Truth is, we are the network marketing direct SALES business–and truth is, a great proportion of companies and their distributors are in denial about that.
One reason we have chosen to deny (or reject) that this business of ours is sales is because of all the historical negatives attached to sales and selling. And those of us who do so deny, do so deny, because we would rather avoid the subject than deal with our fear of the possibility of failure and rejection it represents.
Not only is fear at the heart of the matter of people’s avoidance of sales and selling, it is THE source of the Big R as well.
Salespeople make so much money because it’s a job nobody else wants. Sales income is such high “hazard pay,” because sales is such a “dangerous and risky job.”
You see, a sales person gets rejected for a living.
I think that’s one of the reasons we look down on sales people. Who but an arrogant, egocentric and puffed-up person would be so thick-skinned insensitive as to not be affected by the constant rejection? We’ve met those insufferable sales people who don’t/won’t take our well-considered (or just plain defensive) “No” for an answer. We reject them–and they just keep coming! Sheeze.
Don’t you just hate that? Don’t you just wish you could do that? (Of course, without being an over-bearing, boorish, obnoxious, self-centered, egomaniac.)
Sure you do. So what does it take?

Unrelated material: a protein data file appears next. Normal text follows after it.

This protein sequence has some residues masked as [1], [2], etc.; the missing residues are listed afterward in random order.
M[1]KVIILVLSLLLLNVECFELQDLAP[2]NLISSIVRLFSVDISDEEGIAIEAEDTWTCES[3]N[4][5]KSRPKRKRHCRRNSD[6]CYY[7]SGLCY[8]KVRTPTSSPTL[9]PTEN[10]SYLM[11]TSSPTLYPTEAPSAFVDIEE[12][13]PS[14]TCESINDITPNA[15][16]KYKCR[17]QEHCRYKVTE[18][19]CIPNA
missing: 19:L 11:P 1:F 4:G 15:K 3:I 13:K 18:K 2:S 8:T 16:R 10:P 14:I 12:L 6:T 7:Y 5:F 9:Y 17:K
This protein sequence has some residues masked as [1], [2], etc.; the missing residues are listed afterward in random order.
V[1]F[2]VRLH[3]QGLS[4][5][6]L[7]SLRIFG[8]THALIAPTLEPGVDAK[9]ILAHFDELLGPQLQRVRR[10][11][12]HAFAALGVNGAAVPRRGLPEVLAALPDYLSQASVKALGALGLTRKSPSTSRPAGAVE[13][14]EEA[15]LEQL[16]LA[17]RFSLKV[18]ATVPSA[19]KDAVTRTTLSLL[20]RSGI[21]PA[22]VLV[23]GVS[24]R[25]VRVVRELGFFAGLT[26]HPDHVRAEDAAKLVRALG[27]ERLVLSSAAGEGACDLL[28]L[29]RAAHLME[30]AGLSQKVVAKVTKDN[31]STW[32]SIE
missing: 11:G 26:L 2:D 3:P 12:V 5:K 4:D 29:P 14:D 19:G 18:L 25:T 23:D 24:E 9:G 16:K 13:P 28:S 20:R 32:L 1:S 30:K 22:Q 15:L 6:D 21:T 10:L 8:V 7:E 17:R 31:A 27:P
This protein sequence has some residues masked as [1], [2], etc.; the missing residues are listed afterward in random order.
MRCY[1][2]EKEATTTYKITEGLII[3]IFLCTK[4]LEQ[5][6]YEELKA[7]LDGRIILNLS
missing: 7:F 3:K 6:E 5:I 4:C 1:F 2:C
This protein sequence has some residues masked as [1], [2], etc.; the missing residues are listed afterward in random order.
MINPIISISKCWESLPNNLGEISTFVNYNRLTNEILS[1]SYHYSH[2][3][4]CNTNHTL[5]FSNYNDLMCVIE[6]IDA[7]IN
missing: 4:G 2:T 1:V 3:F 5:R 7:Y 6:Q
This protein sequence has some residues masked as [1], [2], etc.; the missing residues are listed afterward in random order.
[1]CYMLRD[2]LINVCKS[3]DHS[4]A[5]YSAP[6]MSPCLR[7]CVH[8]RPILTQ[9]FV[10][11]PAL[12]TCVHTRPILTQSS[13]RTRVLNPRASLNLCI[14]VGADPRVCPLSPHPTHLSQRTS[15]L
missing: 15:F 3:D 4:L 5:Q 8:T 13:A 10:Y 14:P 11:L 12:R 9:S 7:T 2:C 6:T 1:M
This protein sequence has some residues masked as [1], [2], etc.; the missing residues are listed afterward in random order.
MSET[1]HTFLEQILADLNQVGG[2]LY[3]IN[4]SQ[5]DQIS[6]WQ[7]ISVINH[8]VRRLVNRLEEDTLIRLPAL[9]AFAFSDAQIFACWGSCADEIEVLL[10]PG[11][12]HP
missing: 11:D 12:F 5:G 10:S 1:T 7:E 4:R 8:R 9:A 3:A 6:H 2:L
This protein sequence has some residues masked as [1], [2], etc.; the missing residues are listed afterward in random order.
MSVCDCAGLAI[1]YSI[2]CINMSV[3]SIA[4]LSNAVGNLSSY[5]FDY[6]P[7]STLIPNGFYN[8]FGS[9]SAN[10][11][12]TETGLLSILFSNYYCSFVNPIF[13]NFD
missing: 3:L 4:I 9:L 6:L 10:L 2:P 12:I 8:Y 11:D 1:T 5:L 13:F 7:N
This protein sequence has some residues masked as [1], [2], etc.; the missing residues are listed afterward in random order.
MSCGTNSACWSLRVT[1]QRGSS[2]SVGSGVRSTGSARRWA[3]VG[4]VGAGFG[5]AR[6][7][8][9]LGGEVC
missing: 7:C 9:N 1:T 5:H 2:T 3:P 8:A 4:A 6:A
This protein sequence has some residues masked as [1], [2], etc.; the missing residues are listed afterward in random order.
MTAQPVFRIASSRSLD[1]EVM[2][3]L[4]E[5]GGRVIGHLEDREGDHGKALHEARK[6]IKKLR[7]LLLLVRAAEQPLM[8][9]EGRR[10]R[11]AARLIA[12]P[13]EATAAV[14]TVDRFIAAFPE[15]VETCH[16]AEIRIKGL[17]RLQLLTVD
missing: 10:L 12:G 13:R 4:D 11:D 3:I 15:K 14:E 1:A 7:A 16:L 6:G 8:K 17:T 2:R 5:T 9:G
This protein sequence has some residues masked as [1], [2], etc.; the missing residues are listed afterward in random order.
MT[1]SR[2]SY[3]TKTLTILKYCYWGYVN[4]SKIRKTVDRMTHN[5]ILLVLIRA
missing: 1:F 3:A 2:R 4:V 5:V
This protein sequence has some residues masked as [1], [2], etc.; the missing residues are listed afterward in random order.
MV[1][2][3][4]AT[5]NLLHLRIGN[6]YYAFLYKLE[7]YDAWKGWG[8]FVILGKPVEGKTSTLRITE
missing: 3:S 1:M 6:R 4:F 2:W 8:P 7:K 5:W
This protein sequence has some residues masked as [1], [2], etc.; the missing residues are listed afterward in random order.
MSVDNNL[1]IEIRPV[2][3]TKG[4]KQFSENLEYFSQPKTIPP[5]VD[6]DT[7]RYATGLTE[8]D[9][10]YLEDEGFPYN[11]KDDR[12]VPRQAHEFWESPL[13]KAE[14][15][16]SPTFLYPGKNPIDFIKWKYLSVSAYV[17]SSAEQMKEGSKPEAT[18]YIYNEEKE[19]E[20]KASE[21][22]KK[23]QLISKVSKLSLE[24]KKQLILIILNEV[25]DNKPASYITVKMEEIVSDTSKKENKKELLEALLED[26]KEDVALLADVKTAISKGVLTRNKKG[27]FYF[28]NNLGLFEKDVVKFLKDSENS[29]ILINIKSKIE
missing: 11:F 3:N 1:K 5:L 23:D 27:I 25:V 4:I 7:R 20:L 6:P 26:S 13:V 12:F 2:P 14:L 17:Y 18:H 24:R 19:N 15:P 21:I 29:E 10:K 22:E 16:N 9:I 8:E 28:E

Just one thing:
When your belief is larger than your fear, rejection is not an issue.
“Don’t take it personally…” Are you kidding? Now there’s something I reject. Tragically flawed though I may be, I have to admit that I almost always “take it personally.” When I don’t, I’m suspicious that I don’t really care.
Here’s how I’ve got it wired up (you?): Reject my offer, recommendation, whatever–and you’re rejecting ME.
Believe me, I know well the rationales. I’ve written them often enough: What’s being rejected is the message, not the messenger. Great. Thanks for reminding me; but it still hurts.
Appreciation and recognition are a pair of fundamental life values of mine, as I know they are also for many people in our people-people business. Saying “No” to something I believe in strongly and have passion for, stomps (even if gently or accidentally) on my values, and I don’t like that or feel good about that.
So, given the above equation, it must be that I’m more afraid of not being appreciated and recognized for something else that’s very important to me–my contribution. The fear of rejection is larger than my belief that I am contributing. After all, if I told you Dances with Wolves was a moving must-see movie and you said “Stick it, John–the only good Indian is a dead Indian,” that’s a contribution I don’t get to make ’cause you rejected me.
Bottom line: That’s a choice I just made–and I get to live and work with it. And since it–i.e., to be or not to be–is always a choice, always for each of us, it really behooves us to choose in favor of what will empower ourselves and others.
As Eleanor Roosevelt so perfectly put it:
“No one can make you feel inferior without your consent.”
And why bother to consent to fear in any guise?
The Greek philosopher Diogenes was once seen begging at the foot of a statue. Asked the reason for his “pointless” behavior explained, “I am practicing the art of being rejected.”
So, what there is for us to do is to look and see just how big our belief is in whatever we are selling (product or opportunity), and, if need be, add strength and size (through exercise, just like you would in the gym) to our belief until it dwarfs our fear of having it–and/or we ourselves–rejected.
Rejection is in the eye (mind, heart) of the beholder. It is never an uninvited guest. And in our business, you give the Big R warmth and comfort at your peril. Network Marketing Success is all about handling the big “R”.
I Appreciate You.